I have to agree. Americans have had enough exposure to the metric system through travel, markings on consumer goods, and schooling. Both systems are being taught in elementary schools without any fanfare while those of us in the technology sector easily work back-and-forth on a daily basis. Interestingly enough, it would not take an act of congress to make the change. According to a reference I read many years ago, use of metric measurement system "for commerce" was already approved by congress in 1866. Time to move forward.
I vote that we move to metric. I found my sons thinking in metric. They were driven by their science courses. I was too, when I was young (oh, so long ago). It makes no sense to stay with such an antiquated system as we have now. When I did work for NASA the excuse was that they didn't want to have a period of confusion. That made no sense, as they had working for them a lot of smart people. Most of these would have lots of exposure to the metric system through their science and engineering education. Now, with all the international efforts in space it makes less sense. Standardization on a more rational system will be a good thing for the US. This is one good thing that came out of the French Revolution. Let's get on board.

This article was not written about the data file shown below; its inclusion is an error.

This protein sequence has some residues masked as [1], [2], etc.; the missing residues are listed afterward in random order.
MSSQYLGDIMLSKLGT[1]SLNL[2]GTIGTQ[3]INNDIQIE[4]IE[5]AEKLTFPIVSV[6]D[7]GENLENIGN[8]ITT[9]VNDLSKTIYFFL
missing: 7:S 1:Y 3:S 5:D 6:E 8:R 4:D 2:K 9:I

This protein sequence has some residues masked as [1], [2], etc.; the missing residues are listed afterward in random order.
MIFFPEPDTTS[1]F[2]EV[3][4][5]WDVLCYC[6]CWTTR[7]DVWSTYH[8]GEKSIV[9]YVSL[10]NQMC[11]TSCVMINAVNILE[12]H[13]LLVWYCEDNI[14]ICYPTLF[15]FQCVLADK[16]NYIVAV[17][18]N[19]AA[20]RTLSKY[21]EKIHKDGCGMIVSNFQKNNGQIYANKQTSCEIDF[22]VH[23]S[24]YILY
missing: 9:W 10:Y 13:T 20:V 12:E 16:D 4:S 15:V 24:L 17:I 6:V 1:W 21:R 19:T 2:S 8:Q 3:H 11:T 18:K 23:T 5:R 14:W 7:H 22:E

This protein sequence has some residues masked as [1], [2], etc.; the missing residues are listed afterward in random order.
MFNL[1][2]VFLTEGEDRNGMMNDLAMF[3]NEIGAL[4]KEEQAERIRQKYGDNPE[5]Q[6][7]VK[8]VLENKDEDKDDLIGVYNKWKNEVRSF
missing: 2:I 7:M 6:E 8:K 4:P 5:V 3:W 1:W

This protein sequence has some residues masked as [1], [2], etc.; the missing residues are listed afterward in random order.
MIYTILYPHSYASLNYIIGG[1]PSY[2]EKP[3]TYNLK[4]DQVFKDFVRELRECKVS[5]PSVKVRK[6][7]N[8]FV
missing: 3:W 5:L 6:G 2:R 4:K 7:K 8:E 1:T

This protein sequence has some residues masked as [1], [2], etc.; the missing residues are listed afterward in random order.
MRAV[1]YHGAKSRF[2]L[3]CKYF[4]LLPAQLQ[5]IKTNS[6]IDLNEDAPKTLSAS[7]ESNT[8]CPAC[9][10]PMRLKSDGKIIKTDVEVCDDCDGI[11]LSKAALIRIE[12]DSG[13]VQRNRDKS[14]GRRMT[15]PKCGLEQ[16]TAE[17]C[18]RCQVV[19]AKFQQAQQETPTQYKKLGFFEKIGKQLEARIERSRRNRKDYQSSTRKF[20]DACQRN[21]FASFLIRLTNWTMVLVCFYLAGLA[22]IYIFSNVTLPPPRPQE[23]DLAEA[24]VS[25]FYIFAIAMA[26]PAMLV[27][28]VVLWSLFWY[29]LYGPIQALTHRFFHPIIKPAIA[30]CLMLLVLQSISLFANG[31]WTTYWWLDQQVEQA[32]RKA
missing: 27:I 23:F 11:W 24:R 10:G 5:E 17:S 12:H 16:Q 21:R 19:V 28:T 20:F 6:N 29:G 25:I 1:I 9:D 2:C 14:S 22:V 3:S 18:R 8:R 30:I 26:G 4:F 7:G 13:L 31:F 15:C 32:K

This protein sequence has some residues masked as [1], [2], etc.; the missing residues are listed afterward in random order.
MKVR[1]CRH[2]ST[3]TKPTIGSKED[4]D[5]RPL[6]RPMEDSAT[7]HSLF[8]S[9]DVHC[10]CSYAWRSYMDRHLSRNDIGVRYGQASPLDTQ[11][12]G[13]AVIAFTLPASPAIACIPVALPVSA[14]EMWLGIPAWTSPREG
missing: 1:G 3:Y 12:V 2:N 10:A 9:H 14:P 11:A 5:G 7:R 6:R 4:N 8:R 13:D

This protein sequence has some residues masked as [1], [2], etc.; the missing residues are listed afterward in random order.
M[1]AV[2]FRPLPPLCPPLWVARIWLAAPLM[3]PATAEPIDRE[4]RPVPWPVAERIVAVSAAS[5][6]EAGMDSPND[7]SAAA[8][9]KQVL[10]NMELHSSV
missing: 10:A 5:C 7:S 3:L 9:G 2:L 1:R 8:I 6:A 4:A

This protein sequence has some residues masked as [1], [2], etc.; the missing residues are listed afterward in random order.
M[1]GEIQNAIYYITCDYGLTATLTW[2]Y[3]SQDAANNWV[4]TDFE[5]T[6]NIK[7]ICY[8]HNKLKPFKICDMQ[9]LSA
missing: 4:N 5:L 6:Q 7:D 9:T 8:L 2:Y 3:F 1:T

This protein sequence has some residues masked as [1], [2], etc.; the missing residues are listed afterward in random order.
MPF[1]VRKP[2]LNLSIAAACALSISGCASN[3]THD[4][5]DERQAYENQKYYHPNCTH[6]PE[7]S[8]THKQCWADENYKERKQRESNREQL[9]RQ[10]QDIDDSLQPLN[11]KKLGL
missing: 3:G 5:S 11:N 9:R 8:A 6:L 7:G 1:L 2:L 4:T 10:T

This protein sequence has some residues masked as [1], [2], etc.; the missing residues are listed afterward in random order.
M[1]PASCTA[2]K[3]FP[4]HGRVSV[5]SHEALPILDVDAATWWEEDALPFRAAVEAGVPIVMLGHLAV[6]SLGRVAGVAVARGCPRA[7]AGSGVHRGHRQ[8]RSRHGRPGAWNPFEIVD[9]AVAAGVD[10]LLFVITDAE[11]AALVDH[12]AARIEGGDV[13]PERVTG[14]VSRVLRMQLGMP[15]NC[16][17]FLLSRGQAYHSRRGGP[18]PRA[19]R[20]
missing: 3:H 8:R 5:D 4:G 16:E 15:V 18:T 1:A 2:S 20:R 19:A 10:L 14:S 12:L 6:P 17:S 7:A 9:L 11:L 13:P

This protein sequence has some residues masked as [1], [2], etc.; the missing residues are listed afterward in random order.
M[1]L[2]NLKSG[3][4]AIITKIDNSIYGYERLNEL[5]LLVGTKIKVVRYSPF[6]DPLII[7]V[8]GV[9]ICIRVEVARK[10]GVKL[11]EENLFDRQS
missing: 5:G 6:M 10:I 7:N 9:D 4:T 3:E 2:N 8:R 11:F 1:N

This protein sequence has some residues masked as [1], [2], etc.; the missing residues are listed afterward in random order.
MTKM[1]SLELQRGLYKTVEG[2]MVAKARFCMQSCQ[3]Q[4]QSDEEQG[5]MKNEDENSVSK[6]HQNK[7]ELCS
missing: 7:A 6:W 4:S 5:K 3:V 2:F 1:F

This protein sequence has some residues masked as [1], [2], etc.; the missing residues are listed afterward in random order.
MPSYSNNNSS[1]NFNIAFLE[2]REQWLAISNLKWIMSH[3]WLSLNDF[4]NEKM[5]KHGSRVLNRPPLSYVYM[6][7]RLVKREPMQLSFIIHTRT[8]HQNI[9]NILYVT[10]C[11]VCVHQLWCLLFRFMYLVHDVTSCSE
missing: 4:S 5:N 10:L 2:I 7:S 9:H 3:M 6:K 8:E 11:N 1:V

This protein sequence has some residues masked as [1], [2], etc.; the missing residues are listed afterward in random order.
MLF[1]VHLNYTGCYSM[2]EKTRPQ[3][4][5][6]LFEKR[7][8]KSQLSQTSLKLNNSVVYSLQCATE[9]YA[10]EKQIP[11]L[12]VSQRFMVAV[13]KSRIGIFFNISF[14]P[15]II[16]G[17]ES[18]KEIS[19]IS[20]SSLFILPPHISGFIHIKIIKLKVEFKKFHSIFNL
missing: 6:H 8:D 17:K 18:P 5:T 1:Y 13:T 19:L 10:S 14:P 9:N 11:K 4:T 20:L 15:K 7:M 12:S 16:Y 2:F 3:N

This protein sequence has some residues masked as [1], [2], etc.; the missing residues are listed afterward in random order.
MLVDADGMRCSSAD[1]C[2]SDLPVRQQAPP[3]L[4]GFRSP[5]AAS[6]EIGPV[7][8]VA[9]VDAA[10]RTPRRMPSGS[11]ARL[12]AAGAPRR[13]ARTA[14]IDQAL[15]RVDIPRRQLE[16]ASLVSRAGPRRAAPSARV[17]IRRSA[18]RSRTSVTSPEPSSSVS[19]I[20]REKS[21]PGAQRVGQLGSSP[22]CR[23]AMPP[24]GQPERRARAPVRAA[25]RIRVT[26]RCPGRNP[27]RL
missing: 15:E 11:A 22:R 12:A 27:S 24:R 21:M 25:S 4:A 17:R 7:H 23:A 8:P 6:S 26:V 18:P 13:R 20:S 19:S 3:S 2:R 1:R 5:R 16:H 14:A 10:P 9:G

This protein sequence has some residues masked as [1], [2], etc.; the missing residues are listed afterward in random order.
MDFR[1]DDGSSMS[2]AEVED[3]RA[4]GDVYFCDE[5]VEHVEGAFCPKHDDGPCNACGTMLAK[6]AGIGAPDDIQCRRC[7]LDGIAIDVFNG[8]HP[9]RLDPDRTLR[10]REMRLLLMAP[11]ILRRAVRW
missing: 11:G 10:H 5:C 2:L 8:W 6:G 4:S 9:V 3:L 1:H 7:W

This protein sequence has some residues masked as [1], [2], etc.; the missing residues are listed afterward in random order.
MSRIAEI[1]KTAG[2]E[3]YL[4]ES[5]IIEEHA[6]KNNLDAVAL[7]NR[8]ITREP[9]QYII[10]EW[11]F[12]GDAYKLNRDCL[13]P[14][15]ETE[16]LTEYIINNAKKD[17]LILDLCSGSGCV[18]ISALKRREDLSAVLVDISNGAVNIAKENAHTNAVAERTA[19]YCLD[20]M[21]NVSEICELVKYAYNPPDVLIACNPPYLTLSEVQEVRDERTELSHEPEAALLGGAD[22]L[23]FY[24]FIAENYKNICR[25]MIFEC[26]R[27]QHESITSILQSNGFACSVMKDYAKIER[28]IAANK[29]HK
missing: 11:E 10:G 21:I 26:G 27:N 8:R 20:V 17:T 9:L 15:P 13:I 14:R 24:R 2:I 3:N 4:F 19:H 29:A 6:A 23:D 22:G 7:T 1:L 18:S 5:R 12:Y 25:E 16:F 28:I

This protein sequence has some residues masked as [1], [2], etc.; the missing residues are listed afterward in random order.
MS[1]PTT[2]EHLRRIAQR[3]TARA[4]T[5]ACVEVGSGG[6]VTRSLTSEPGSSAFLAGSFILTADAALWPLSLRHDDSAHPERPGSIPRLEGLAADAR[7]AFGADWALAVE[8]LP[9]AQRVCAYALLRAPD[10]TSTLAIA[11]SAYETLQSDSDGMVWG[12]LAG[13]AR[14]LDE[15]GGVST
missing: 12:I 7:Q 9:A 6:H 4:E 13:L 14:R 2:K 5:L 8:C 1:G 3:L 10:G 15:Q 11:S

Engineers at Fuel Cell Energy have found a way to take advantage of a side reaction, unique to their carbonate fuel cell that has nothing to do with energy production, as a potential, cost-effective solution to capturing carbon from fossil fuel power plants.
To get to a trillion sensors in the IoT that we all look forward to, there are many challenges to commercialization that still remain, including interoperability, the lack of standards, and the issue of security, to name a few.
This is part one of an article discussing the University of Washington’s nationally ranked FSAE electric car (eCar) and combustible car (cCar). Stay tuned for part two, tomorrow, which will discuss the four unique PCBs used in both the eCar and cCars.
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